UPDATED (March 11, 2020): Although there are no confirmed cases of Coronavirus (COVID-19) on our campus at this time, in light of public health recommendations to limit gatherings, the Grodins Organizing Committee has decided to cancel the 24th Grodins Biomedical Engineering Research Symposium. The health and safety of our students, faculty and staff is of the utmost importance. 

Official Novel Coronavirus (COVID-19) messages and status updates from the University of Southern California: https://sites.usc.edu/coronavirus/

BME PhD Students: You are no longer required to submit abstracts and posters (please disregard all pertaining requirements and deadlines for the 24th Grodins Biomedical Engineering Research Symposium).
No further action is required from students at this time.


Students are no longer required to submit abstracts and posters for the 24th Grodins Biomedical Engineering Research Symposium.



See instructions below:

Email title & file name must be: Last Name_First Name_Category.
Example: Cho_Nathan_Cell and Tissue Engineering
PDF files ONLY.
Use this mandatory format
Categories are:
  • Signals and Systems
  • Cell and Tissue Engineering
  • Devices and Diagnostics Technology
  • Imaging
  • Neuroengineering


Please refer to the following pages for templates and guidelines/hints related to formatting your research paper, poster, or giving an oral presentation.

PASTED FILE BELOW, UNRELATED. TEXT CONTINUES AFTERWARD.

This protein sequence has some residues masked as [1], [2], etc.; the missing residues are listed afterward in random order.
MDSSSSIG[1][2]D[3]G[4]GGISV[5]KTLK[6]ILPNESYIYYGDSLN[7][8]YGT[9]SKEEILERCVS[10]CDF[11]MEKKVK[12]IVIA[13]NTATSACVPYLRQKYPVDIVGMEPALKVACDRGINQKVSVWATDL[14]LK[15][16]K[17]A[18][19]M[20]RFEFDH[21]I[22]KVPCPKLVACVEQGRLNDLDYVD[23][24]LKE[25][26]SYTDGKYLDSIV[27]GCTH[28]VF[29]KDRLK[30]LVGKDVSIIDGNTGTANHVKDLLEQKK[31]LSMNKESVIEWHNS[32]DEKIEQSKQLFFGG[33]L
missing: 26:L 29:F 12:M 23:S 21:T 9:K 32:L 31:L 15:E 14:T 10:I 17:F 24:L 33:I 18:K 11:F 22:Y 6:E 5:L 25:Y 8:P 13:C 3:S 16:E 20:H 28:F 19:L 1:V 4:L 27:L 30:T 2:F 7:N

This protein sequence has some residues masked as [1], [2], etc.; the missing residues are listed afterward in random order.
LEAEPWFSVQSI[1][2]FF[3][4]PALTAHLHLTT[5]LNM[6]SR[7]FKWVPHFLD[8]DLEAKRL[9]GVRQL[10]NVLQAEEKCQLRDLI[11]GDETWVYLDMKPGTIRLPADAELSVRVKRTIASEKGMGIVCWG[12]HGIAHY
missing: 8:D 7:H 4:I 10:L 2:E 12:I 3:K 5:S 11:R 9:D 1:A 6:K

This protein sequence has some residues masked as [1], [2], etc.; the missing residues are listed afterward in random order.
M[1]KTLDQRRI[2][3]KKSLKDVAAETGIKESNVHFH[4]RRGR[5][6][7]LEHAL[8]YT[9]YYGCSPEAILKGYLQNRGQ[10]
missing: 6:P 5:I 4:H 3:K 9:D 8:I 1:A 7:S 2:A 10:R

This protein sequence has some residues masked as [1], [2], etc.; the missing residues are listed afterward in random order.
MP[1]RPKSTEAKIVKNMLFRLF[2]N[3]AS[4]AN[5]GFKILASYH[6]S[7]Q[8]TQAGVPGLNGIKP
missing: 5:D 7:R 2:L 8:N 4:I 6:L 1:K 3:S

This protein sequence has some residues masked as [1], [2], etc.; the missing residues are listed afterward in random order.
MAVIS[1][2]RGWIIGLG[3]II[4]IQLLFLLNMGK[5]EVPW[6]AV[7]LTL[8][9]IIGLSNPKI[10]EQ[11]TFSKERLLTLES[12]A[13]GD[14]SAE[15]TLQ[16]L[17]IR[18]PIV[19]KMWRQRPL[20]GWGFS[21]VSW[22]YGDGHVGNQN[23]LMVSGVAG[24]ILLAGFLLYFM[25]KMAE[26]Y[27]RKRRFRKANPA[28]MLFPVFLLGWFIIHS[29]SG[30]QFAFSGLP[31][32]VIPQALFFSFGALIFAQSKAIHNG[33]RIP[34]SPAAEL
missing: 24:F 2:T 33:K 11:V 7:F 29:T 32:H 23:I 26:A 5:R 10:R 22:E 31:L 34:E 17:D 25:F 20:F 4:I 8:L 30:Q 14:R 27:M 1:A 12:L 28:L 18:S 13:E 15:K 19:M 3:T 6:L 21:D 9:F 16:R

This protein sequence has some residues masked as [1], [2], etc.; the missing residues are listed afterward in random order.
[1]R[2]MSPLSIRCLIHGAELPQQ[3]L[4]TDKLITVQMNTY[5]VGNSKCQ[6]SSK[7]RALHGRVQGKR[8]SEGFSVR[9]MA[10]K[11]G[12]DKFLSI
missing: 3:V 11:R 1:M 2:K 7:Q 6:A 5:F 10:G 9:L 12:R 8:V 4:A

Please keep in mind that anything you present at the Symposium constitutes a public disclosure. This means you should consider removing all confidential information from the presentation if you are interested in patent protection and have not yet filed a patent application. For more information, please read "Have an Idea?' on the USC Stevens Center for Innovation website.


An exemption may be granted to students with conflicting obligations (e.g. attending another BME conference, religious observance, etc.). A paper will still be required from those who cannot attend.


The Wallace H. Coulter Award will be presented in recognition of significant contributions to a Biomedical Engineering solution to solve an unmet or underserved Clinical. This year marks the third year in which the award is offered at our annual Grodins Research Symposium.


The USC Coulter Translational Research Partnership Program supports and funds translational projects that focus on applying developed technologies to solve an unmet or underserved clinical need. Project proposals at all stages of development from concept to implementation are invited for assessment, although the program does not fund discovery research (the creation of new knowledge). The USC Coulter Program supports project teams that are interdisciplinary in nature and include faculty members from the Biomedical Engineering Departmentin the Viterbi School of Engineering and clinical faculty from the Keck School of Medicine.


The presenters who are eligible for the Wallace H. Coulter Ward are entrants who affirmatively answer the following questions during the applica